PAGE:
All clownfish are hermaphrodites, meaning they are equipped with both sets of reproductive gear—but they’re all born male. The now-female clownfish begins laying eggs and the largest male in the school assumes the role of fish father.
Sea dragons hiding in the swaying kelp off Australia’s coast take role reversals one step further: the males are the ones who carry and birth babies. Like their seahorse relatives, seadragon males receive unfertilized eggs from females, who leave their young-to-be in a special pocket beneath males’ tails. If a male is unimpressed by a female—who attempts to seduce him with an intricate dance—he rejects the eggs.
But if wooed well, he keeps the eggs and fertilizes them. The eggs develop within their father’s fold for the next six weeks before emerging. Once born, the babies must face the ocean’s dangers and changing currents on their own. Only around five percent of these unique seadragon babies make it, Dodds says, and the International Union for Conservation of Nature considers some species to be near-threatened.
In mainland Australia, male emus also take on dad duty. When breeding season begins, male emus win over females with a slow, neck-waving display. But after mating, instead of incubating the eggs she lays, the mother emu leaves them with her mate and saunters off to repeat the process with someone else—a mating pattern called polyandry. The emu father is left with a clutch of massive eggs and must remain seated in his nest for the next two months. In that time, he’ll forgo food and lose up to one-third of his body weight. After hatching, the dedicated daddy raises his chicks for around a year, teaching them how to survive in the rugged outback.
Meanwhile, in the tropical trees of New Guinea, Australia, and neighboring islands, colorful parrots are challenging the notion that females must be the drab ones in a pair. In a stunning display of reverse sexual dichromatism, where females are more vibrant than males, female eclectus parrots stand out like gems against their nesting hollows with bright red and blue plumage. Their male counterparts sport mostly green feathers, which they rely on to blend into the tree canopy.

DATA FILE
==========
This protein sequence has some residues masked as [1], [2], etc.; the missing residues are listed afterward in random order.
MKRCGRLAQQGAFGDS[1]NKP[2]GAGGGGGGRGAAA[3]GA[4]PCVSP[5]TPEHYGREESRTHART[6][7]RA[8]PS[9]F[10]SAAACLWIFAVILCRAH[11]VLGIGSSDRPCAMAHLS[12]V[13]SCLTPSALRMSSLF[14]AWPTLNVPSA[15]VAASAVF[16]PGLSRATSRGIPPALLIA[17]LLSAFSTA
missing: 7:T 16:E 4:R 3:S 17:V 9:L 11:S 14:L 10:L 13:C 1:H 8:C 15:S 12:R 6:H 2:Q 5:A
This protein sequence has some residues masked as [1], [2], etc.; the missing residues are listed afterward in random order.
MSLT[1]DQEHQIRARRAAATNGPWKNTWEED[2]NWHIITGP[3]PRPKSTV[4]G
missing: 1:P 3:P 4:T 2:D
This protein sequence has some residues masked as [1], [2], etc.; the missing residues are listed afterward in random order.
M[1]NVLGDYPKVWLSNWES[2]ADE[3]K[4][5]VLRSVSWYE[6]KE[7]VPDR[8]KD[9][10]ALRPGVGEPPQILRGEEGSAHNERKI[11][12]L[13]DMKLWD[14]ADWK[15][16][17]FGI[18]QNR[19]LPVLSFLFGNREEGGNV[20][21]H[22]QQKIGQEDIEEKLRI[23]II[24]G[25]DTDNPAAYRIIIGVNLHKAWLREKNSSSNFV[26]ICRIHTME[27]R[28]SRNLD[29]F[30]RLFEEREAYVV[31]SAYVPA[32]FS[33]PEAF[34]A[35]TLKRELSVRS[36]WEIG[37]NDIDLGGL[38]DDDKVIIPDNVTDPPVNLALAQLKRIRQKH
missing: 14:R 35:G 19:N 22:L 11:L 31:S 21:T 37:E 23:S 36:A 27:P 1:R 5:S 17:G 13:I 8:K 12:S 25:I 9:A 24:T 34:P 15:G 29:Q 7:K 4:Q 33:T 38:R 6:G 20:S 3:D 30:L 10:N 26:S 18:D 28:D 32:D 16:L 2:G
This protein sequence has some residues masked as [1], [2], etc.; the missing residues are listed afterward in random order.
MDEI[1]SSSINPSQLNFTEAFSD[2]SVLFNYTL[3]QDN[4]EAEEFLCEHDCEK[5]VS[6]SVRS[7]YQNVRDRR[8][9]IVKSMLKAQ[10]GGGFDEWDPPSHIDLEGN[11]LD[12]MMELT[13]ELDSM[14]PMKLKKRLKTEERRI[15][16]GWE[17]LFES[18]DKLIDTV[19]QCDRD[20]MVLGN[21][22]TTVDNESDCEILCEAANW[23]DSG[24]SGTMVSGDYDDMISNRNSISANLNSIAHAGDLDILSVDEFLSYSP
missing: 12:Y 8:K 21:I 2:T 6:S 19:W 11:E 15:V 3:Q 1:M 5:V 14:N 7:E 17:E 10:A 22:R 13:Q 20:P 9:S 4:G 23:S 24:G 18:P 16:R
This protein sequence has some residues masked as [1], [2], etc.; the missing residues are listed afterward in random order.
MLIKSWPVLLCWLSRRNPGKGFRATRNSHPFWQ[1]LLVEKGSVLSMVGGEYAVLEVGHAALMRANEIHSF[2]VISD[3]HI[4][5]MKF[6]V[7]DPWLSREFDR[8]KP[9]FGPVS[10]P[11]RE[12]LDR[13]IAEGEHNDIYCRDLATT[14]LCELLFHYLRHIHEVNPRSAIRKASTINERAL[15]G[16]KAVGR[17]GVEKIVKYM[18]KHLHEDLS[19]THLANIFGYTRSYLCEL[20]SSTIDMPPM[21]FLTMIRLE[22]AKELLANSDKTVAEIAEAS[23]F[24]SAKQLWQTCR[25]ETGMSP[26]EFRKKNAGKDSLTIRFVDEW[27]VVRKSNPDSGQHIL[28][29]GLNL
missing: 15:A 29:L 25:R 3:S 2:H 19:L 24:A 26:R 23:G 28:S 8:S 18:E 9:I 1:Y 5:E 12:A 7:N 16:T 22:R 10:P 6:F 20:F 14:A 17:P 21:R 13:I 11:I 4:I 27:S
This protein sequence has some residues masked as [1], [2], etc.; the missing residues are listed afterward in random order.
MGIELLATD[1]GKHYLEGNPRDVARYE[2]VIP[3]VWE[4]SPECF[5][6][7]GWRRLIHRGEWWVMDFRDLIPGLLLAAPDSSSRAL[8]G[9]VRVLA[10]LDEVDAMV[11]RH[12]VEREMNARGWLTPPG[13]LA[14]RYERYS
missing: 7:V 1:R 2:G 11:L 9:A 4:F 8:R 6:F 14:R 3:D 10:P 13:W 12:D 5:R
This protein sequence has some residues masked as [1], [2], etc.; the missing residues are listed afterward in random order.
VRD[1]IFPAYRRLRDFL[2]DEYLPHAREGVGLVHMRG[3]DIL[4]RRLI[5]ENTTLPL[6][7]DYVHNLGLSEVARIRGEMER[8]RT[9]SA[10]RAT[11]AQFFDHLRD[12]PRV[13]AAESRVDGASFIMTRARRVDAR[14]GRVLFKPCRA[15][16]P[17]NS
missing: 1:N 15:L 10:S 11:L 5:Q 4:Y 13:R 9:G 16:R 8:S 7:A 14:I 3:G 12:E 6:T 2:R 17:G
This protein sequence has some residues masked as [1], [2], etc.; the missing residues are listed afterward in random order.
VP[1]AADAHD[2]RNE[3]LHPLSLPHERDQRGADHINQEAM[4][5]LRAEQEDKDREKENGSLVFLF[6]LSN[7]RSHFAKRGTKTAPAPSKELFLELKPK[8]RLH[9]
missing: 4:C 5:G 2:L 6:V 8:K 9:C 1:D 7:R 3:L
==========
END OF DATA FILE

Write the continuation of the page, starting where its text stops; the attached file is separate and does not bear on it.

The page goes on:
Although sex appeal plays a part in the bold palette swap, the females’ coloring likely arose to announce their claim on territory, says Rob Heinsohn, an evolutionary biologist at Australian National University.
“It's a very loud signal of hollow ownership: ‘Don't come here; I will fight you,’” he says.
The hollows that eclectus parrots inhabit are in high demand, and the birds defend them at all costs from other marauding mothers. Their dazzling coloration announces that a tree is occupied, but some females will still kill each other over a prized nest site. Because they guard their hollows around the clock, females rely on their mates to bring them food. And the more mates they have, the more food they get.
Even though they only lay two eggs per clutch, females mate with many males, leading them all to believe they may be the father. The males, chasing the chance to further their lineage, also mate with several females. Males will help to care for all their chicks by bringing fruit from tree to tree, which females eat and regurgitate for their young. This is a type of cooperative breeding called cooperative polyandry, a behavior that combines the parenting methods of the naked mole-rats and the multi-mate habit of emus.
A handful of other birds display reverse color schemes, but “nothing is as bold or obvious as the eclectus parrot,” says Heinsohn. Shimmering in the bright sunlight of the canopy, “there's probably nothing more beautiful in the whole world.”